Artworks from Noongar children of the Stolen Generations are on display at Colgate University in Hamilton, New York state.

Originally bought by New York art collector Herbert Mayer, the Indigenous artworks were donated to Colgate University in 1966 and rediscovered in the University’s storage nearly 40 years later.

Colgate gave the John Curtin Gallery at Curtin University custodianship of the collection in 2013 and the works were returned to Noongar country.

“The Herbert Mayer Collection has become an intrinsic part of Curtin’s commitment to reconciliation and healing. The works are deeply significant to the Noongar community because they are helping family histories to be pieced together and enabling the grieving of lost connections to occur,” said Curtin University Vice-Chancellor Professor Deborah Terry.

The art was first created at the Carrolup Native Settlement – an institution where Indigenous children were raised after being forcibly taken from their families in the 1940s.

The settlement was created in 1915 near Katanning during the enforcement of the Aborigines Act (1905).

Known as ‘Carrolup Art’, the timeframe for these artworks ranges from 1946 to 1951.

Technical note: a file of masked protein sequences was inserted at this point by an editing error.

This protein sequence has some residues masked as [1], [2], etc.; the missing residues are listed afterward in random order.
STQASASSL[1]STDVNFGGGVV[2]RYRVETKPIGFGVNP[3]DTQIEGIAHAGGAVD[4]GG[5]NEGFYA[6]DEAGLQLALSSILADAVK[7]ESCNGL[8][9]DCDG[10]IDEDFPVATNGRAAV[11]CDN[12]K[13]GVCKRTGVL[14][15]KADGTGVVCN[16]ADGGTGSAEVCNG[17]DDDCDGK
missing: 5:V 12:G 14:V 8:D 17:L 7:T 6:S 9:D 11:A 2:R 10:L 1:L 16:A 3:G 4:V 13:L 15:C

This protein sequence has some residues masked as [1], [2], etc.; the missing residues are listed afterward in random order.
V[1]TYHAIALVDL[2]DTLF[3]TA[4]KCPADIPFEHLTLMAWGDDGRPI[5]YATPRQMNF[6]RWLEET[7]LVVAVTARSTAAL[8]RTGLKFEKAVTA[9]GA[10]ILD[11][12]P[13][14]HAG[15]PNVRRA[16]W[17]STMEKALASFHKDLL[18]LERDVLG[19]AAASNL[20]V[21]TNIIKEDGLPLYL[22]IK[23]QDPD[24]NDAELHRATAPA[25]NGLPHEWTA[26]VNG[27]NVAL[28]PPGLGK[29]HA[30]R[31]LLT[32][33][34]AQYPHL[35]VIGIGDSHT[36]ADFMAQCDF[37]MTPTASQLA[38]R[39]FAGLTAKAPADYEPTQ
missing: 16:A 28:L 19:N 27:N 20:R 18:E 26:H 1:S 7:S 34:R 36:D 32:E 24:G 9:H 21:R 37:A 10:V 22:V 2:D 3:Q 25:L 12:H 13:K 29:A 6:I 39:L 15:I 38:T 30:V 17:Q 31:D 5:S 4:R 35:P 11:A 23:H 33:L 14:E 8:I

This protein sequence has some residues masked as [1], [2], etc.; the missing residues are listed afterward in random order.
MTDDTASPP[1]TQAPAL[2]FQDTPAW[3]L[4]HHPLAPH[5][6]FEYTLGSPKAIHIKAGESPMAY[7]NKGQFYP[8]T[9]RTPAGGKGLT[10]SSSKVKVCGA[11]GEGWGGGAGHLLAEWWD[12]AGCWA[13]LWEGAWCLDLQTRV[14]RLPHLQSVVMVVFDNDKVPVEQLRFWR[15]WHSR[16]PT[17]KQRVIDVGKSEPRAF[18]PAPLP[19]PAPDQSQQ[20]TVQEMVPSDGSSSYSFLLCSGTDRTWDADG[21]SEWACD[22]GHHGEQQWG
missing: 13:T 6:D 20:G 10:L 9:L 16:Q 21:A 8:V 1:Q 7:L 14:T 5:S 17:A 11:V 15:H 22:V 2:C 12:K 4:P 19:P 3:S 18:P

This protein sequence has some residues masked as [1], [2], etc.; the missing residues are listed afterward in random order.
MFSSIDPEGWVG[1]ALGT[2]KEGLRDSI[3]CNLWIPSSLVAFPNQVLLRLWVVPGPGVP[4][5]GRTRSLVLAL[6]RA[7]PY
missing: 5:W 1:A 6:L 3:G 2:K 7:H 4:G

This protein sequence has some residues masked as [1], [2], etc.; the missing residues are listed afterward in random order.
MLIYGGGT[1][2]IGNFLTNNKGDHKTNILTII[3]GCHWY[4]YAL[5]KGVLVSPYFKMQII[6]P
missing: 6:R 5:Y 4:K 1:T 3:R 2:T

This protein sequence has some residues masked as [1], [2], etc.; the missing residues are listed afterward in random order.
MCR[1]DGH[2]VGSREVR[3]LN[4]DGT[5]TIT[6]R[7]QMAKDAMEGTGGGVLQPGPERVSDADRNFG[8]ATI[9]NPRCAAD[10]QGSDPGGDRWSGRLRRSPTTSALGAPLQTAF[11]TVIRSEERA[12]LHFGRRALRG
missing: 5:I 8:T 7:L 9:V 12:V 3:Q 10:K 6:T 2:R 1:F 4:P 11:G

Professor Terry and John Curtin Gallery Director Chris Malcolm went to New York for the opening of the ‘Koolanga Boodja Neh Nidjuuk (Children Looking and Listening on Country)’ exhibition on April 13th.

“These culturally and historically significant artworks offer an insight into a dark period in our country’s history and the incredible resilience of Western Australia’s Noongar community,” Professor Terry said.

A ceremonial welcome from the Chief of the Oneida Nation of the Haudenosaunee Confederacy, the area’s original custodians, was part of the opening.

The ceremony was held in the Picker Art Gallery, where the collection was held for decades before being rediscovered in 2004.

Curtin’s Elder-in-Residence and Carrolup Elders Reference Group (CERG) Chair Professor Simon Forrest, Co-Convenor of Bringing Them Home Committee WA Tony Hansen and past Carrolup resident Dorothy Bagshaw also attended the showcase opening.

“Embracing our shared history is fundamental to genuine reconciliation and we want to share the sense of acknowledgement, celebration and hope that these artworks embody with all Australians and people around the world,” Professor Terry said.

The Professor also said Curtin was developing plans to form the Carrolup Research Education and Engagement Centre at the John Curtin Gallery to guarantee worldwide access to the artworks.

By Hannah Cross